Second, Europe may have been an American vassal in the early parts of the Cold War–and yet still managed to create economic structures that were different from the United States. Britain, France and Germany have had distinct economic approaches–and that’s to say nothing of more interventionist Scandinavia–and in all of these countries (save for the UK) the post-war years were considered an extraordinary period of growth.You’re probably right that we’re now re-entering a period of political and cultural competition between states. I think this is a good thing, though it’ll take some time for Europeans to get used to the idea of a weaker America.Your third point is probably concedable…though only to a point. The ‘best and the brightest’ only go to America because of its perceived economic vitality. Take that away and there’d be less of a reason to head over. Also, buying into the ‘Americans are so entrepreneurial’ myth is rather problematic–because some European states, for example, have a greater slice of the economic pie coming from small and medium-sized business owners than America, land of the corporate shopper, has. Maybe it’s the contrary situation at present: maybe Europeans have ‘stifled’ entrepreneurialism here…and in any case releasing it would help, not hurt it.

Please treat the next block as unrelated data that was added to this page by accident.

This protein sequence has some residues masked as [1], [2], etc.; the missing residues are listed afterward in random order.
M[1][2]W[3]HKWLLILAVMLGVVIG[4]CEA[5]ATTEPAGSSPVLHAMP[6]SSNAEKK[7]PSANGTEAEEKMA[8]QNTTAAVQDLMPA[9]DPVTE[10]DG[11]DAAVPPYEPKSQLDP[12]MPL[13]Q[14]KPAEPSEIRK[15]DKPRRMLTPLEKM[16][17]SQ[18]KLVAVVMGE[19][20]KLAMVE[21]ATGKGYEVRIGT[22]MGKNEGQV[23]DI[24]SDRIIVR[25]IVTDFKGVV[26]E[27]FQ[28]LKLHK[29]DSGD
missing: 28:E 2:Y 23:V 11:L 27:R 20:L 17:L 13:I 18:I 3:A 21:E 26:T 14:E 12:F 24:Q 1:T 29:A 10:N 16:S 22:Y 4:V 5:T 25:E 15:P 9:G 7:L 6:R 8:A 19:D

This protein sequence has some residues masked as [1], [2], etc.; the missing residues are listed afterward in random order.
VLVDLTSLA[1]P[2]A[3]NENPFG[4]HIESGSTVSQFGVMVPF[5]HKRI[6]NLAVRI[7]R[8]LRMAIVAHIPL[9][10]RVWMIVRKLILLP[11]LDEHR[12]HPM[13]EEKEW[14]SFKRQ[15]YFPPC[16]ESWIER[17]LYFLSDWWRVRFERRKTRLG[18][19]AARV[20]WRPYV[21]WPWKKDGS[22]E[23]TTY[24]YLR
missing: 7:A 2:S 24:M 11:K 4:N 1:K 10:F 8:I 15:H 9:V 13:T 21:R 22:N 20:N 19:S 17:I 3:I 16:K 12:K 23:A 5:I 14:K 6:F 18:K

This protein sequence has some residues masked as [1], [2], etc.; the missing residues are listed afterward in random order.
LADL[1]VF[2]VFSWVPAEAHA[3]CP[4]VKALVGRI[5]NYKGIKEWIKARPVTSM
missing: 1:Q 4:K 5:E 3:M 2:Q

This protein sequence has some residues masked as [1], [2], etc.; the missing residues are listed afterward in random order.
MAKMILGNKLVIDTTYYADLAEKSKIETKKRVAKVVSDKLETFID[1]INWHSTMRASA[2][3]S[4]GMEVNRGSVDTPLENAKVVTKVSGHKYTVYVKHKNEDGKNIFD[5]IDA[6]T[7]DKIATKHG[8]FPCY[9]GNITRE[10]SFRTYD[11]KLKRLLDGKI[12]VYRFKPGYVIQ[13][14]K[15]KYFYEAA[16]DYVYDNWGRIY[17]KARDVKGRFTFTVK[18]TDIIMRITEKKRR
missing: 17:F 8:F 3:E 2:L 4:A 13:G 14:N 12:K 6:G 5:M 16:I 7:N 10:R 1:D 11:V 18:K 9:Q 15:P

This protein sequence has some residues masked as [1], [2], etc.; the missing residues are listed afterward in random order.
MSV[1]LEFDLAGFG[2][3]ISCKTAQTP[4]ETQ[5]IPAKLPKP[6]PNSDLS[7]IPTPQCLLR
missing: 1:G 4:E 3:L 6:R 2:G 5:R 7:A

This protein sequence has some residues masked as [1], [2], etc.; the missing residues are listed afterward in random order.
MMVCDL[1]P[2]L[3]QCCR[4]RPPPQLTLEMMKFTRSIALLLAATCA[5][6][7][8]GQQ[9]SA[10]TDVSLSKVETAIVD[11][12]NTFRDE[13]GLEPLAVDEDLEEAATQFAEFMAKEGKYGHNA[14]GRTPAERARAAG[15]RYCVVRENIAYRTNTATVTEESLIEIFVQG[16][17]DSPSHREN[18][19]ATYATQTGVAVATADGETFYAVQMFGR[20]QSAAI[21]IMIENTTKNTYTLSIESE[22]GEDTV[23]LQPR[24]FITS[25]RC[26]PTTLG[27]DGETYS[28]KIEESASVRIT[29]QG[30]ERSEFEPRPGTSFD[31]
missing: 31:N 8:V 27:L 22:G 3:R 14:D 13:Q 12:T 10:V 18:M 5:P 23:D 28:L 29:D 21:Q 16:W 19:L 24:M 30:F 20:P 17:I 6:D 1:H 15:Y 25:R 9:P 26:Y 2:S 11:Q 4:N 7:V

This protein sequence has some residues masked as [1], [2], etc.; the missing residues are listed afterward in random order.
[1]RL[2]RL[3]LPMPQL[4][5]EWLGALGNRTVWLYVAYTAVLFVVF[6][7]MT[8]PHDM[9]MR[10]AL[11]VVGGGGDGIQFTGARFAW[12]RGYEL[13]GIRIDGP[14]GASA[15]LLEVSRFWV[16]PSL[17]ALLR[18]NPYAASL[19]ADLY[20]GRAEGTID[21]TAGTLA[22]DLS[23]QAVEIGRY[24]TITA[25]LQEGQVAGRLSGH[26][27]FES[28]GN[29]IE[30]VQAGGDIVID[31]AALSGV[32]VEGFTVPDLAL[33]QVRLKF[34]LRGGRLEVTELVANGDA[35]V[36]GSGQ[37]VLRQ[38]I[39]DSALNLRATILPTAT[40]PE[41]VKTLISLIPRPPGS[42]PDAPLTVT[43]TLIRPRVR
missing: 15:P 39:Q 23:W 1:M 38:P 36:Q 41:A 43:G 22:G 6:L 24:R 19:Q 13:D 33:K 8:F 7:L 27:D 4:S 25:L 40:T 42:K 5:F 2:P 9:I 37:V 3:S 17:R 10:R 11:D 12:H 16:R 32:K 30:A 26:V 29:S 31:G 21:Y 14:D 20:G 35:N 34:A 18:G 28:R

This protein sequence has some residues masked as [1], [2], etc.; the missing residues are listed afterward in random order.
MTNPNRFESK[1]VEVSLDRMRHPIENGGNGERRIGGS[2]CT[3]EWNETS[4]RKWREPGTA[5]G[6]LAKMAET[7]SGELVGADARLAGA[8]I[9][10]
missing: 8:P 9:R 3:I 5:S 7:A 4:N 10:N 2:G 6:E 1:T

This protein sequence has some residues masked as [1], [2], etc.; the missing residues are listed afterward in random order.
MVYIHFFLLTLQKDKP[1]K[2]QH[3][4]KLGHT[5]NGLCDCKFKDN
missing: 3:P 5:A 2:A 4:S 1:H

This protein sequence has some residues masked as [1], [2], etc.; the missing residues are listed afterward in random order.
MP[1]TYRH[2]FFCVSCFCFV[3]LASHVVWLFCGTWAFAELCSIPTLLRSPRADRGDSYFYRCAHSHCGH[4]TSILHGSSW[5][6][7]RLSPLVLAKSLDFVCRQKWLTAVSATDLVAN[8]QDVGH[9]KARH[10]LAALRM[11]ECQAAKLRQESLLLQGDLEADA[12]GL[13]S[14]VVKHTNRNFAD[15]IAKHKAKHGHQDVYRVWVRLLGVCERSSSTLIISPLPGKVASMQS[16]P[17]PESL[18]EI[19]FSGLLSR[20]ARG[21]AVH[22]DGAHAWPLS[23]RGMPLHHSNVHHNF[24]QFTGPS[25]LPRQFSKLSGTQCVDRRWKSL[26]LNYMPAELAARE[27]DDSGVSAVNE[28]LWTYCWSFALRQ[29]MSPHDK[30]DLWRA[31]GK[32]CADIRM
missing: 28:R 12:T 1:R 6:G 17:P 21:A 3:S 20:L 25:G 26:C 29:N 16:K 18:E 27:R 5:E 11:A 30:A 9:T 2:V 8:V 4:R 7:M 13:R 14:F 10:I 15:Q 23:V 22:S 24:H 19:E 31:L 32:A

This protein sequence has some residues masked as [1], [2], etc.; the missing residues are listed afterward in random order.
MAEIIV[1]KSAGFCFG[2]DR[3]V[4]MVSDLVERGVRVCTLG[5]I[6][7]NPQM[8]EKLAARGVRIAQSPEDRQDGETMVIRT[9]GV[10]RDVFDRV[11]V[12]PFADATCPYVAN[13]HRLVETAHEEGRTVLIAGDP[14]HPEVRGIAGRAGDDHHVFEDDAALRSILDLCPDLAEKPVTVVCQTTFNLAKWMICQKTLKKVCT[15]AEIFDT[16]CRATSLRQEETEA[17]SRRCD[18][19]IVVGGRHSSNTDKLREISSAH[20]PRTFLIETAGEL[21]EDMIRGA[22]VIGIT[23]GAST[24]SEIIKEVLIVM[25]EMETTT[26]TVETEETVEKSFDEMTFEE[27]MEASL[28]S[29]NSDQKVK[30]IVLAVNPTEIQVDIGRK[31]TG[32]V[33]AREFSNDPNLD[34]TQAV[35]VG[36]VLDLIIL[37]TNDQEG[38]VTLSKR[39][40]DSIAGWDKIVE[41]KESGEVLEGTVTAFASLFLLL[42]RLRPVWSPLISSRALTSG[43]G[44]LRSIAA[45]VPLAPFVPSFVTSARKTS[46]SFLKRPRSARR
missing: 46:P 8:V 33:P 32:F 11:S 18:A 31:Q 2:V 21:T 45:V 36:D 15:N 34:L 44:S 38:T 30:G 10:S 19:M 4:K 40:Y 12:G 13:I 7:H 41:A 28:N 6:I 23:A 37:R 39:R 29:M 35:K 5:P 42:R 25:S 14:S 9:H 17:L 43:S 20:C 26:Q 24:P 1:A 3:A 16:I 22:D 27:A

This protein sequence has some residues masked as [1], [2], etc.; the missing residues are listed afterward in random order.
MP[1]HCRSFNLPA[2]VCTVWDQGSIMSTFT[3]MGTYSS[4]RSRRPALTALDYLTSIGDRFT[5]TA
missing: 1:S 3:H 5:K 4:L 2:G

I’d warn that nothing lasts forever, that nothing is ever guaranteed; if America’s financial system DOES go under even further America’s future role as a power would be substantially jeopardised.Your last point starts off well…until you reveal your partisanship. The Democrats certainly don’t have a monopoly on forceful politicking, to their detriment. I would argue that their greatest weakness is in their ‘social democracy light’-style of policies.Yet, all the perceived ‘strength’ in the world hasn’t made the belligerence of the Reagan-Bush-Republican era any more palatable to the world–and, in fact, has in the longer-term probably weakened America considerably.Strength alone cannot substitute for pragmatism, intelligence and good policy.

Kotzabasis says